RAC Report on Motoring

The research included an RAC survey of 1,700 motorists. The survey highlighted that 31 percent of UK motorists make calls, text and use apps while driving. This shows a marked increase from the eight percent who admitted the same in 2014.

An estimated 11 million motorists have now admitted to making or receiving a call while driving, during the last 12 months. Alarmingly, five million people admit to having taken photos or recording a video while driving.

Young drivers, aged 17 to 24, are the worst offenders, with 36 percent admitting to taking photos or recording videos while driving.

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The proportion of people who feel that it is okay to take a quick call while driving has doubled, from seven percent in 2014 to 14 percent in 2016. Additionally, 19 percent admitted to sending a text, email or making social media post, up from seven percent two years ago.

Transport Research Laboratory

The Transport Research Laboratory (TRL) conducted a study using its Driving Simulator, which has been designed to provide a realistic driving task, in a safe and controlled environment.

Transport Research Laboratory

The study compared the driving reactions of people using a hands-free mobile phone, hand-held mobile phone and driving under the influence of alcohol.

The results showed that those using a hand-held mobile phone has 30 percent slower reactions than those who had exceeded the current drink drive limit.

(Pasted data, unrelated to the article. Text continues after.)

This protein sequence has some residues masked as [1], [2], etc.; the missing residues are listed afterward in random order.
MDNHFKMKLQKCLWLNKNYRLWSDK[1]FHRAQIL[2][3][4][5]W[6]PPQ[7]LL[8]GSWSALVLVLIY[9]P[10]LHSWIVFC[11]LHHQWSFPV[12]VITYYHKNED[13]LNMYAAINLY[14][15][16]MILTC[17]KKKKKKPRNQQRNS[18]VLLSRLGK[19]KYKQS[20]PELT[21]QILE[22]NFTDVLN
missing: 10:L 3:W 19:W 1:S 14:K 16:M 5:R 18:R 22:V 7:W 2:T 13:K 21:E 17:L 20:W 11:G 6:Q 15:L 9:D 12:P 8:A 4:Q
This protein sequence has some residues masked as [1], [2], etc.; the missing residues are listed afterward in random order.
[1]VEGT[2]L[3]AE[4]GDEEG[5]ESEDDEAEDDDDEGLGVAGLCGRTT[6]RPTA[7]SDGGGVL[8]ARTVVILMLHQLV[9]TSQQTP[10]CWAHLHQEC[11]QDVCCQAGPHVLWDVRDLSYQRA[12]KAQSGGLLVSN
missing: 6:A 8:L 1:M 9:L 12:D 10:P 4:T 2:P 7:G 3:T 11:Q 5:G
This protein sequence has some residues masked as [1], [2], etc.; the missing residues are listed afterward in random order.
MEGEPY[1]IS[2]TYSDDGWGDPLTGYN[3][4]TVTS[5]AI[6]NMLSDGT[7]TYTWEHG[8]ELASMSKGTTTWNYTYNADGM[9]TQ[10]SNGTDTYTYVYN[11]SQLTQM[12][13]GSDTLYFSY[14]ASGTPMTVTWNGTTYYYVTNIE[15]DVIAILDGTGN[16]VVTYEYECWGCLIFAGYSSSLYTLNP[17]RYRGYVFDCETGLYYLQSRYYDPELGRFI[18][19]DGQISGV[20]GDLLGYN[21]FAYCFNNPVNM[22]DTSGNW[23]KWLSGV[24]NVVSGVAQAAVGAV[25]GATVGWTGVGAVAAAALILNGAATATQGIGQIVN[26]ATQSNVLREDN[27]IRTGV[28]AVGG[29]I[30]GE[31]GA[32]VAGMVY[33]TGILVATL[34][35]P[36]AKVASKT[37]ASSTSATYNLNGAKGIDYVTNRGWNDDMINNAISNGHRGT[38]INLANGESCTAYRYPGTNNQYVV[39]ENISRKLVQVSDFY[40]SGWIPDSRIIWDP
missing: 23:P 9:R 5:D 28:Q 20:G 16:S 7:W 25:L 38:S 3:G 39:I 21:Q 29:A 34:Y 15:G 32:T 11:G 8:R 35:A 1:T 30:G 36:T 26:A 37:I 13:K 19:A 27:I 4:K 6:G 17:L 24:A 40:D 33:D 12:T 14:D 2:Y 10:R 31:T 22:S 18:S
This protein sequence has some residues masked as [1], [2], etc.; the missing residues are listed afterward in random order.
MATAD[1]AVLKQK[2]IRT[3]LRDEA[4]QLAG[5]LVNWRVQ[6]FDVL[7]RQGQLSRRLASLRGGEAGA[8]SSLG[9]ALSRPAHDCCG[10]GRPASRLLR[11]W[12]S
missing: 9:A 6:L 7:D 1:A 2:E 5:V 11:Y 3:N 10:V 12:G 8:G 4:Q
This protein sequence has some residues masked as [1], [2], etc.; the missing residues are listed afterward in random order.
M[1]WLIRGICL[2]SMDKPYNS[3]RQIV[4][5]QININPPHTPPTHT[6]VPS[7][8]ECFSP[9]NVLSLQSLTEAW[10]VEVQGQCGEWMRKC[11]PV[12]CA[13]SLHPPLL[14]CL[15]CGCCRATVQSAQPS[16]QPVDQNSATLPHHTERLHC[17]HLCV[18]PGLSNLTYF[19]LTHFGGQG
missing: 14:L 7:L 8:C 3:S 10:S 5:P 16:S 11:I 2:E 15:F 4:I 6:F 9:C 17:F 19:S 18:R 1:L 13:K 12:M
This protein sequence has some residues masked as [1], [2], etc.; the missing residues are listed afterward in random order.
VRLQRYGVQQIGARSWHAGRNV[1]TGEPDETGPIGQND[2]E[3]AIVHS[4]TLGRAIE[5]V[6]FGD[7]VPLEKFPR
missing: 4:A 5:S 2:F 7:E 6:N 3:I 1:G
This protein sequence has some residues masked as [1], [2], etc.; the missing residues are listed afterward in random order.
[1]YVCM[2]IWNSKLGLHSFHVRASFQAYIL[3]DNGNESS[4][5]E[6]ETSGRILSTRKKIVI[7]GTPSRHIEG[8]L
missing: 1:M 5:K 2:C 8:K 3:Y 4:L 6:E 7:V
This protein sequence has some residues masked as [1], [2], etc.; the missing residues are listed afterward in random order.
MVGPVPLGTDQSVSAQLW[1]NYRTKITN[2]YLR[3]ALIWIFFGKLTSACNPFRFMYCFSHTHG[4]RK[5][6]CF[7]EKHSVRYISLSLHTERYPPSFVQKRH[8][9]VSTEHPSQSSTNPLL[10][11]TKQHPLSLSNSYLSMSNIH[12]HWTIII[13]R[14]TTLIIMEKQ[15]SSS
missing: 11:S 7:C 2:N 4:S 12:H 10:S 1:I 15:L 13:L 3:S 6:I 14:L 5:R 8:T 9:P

Department of Transport statistics

The Department of Transport statistics show that drivers distracted by mobile phones, was a contributory factor in 492 accidents in Britain in 2014. These included 21 fatal and 84 serious accidents, with another 40 road deaths contributed to by distracted mobile phone users, in the last two years.

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Transport Secretary Chris Grayling, during a debate with MPs in the House of Commons, said “I am very clear that this is an unacceptable practice, and we intend to unveil tough action on it shortly.” He continued by saying “It may seem harmless when you are replying to a text, answering a call or using an app, but the truth is your actions could kill and cause untold misery to others.”

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The Department of Transport is clearly passionate about road safety and while these new penalties go some way to enforcing driving law, difficulties remain. Firstly, traffic cameras do not catch drivers using a mobile phone and secondly, there has been a reduction in the number of traffic police in recent years, with a 27 percent decrease between 2010 and 2015.

The Discussion: Using a mobile phone while driving

Those affected by driving accidents caused by the irresponsible use of mobile phones while driving, argue that the new proposals and penalties do not go far enough. However, it is plausible to argue though that the severity of the penalty is not the issue, it is how to identify, en masse, those that use their mobile phone while driving.

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Written by: Michael Brown